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Eyre Square, Galway City

Claddagh Region, County Galway

Claddagh (meaning "the stony beach") is an area close to the city centre of Galway, where the Corrib River meets Galway Bay. It was formerly a fishing village, just outside the old city walls. It is just across the river from the Spanish Arch, which was the location of regular fish markets where the locals supplied the city with seafood as recently as the end of the 19th Century. People have been gathering seafood and fishing from the area for millennia.

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Claddagh Region, County Galway

Clifden, County Galway

Clifden, nestled amidst breathtaking mountain scenery and beautiful rugged coastline is one of Ireland's most loved towns. Located in the West of of the county, Clifden is the largest town in Connemara, which of course is an outstanding jewel in Ireland's scenic crown. Below you’ll find information on some of the attractions in this beautiful area.

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Clifden, County Galway

Connemara Region, County Galway

Connemara (in Irish: Conamara), which derives from Conmhaicne Mara (meaning: descendants of Con Mhac, of the sea), is a district in the west of Ireland comprising of a broad peninsula between Killary Harbour and Kilkieran Bay in the west of County Galway or south west Connacht. The Conmhaicne Mara were a branch of the Conmhaicne, an early tribal grouping that had a number of branches located in different parts of Connacht.

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Connemara Region, County Galway

Connemara Marble Factory, County Galway

The mining of Connemara Marble is one of Ireland’s oldest indigenous industries. The Connemara Marble Visitor Center is located at Moycullen, 8 miles west of Galway City on the N59. The marble factory showroom and shop has Ireland's largest display of Connemara Marble jewellery, fashioned in gold and silver depicting the shamrock, harp, Celtic cross and the Claddagh ring.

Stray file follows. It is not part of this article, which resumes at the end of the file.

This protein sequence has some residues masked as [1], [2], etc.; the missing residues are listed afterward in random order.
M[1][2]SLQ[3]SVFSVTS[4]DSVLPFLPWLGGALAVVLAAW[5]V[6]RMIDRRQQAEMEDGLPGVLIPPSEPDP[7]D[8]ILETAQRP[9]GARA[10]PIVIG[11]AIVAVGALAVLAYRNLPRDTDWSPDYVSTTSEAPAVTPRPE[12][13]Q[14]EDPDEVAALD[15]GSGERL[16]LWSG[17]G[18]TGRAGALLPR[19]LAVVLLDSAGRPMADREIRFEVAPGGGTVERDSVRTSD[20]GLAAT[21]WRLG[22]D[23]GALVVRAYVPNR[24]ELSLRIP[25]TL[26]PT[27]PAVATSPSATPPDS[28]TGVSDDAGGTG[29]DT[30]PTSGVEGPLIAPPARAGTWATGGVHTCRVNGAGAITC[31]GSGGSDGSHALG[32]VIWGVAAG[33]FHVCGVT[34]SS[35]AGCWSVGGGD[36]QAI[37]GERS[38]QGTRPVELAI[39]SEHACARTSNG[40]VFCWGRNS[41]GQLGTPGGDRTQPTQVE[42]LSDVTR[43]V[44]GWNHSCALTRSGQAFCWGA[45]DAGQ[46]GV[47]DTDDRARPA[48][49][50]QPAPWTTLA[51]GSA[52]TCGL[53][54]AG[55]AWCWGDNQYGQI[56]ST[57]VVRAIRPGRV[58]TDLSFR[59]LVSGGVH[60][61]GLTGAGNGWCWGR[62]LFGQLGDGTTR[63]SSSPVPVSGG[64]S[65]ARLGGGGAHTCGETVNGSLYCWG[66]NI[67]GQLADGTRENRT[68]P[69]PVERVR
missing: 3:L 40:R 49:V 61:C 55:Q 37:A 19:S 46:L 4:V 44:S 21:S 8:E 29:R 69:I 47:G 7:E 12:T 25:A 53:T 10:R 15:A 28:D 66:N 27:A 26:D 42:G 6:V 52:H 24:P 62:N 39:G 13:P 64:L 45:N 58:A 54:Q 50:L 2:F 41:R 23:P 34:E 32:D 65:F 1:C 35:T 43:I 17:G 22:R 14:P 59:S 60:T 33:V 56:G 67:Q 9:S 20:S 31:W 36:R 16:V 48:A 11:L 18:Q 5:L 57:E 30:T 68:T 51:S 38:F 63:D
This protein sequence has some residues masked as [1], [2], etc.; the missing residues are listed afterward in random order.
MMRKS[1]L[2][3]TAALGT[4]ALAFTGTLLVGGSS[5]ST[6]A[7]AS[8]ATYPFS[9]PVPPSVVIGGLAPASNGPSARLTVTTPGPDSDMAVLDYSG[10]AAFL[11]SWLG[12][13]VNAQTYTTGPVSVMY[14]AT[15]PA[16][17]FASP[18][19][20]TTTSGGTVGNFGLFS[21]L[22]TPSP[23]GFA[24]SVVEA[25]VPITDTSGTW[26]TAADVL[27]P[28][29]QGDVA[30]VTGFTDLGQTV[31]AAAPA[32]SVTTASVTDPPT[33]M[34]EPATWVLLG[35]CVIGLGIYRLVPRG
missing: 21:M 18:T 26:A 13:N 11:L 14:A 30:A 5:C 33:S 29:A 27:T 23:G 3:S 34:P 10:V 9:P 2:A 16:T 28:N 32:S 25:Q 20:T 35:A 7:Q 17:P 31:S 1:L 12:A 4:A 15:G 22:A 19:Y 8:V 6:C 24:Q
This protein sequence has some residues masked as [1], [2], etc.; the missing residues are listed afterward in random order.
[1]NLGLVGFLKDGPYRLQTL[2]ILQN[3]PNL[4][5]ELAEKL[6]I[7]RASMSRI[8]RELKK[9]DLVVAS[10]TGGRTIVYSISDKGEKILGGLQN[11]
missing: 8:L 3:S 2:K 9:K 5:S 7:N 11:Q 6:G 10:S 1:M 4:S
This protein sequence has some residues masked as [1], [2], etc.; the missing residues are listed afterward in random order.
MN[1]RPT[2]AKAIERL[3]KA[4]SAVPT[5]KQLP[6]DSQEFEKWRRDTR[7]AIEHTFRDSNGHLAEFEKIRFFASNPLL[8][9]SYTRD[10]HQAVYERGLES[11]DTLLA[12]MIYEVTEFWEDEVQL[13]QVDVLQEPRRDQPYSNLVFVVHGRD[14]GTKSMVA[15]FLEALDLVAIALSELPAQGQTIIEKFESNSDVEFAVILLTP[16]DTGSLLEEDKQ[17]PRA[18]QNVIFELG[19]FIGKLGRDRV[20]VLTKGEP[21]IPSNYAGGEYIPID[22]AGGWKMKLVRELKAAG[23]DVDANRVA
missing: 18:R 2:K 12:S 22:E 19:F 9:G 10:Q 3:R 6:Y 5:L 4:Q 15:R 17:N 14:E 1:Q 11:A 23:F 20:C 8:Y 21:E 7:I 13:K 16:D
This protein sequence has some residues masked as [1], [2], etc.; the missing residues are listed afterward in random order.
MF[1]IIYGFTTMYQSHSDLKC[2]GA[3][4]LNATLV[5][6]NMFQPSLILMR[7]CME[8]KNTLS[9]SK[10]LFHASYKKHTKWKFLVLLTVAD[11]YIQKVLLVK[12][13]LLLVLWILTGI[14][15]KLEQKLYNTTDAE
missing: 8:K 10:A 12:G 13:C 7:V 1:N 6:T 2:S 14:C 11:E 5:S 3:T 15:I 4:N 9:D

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Connemara Marble Factory, County Galway

Connemara National Park, County Galway

Connemara National Park is situated in the west of Ireland in County Galway and covers some 2,957 hectares of scenic mountains, expanses of bogs, heaths, grasslands and woodlands. Some of the Park’s mountains, namely Benbaun, Bencullagh, Benbrack and Muckanaght, are part of the famous Twelve Bens or Beanna Beola range which are a dominant feature of the Connemara countryside.

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Connemara National Park, County Galway

Kylemore Abbey, County Galway

Known as Ireland’s most romantic Castle, Kylemore Abbey, located in Connemara, Co. Galway is the No.1 tourist attraction in the West of Ireland. Perfect for a family day out and easily accessible from Galway or Mayo, Kylemore Abbey & Victorian Walled Garden offers visitors scenic photographic opportunities as well as woodland walks, garden tours, fascinating history, beautiful architecture, ample shopping in the craft shop and tempting homemade delights in the restaurant and tea rooms.

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Kylemore Abbey, County Galway

Connemara National Park, County Galway

Connemara National Park is situated in the west of Ireland in County Galway and covers some 2,957 hectares of scenic mountains, expanses of bogs, heaths, grasslands and woodlands. Some of the Park’s mountains, namely Benbaun, Bencullagh, Benbrack and Muckanaght, are part of the famous Twelve Bens or Beanna Beola range which are a dominant feature of the Connemara countryside.

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Connemara National Park, County Galway

Connemara Smokehouse, County Galway

Family owned and run by the Roberts Family since 1979, Connemara Smokehouse is the oldest smokehouse in Connemara and one of the oldest in Western Ireland. It is one of the few remaining smokehouses still specialising in smoking wild Atlantic salmon.

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Connemara Smokehouse, County Galway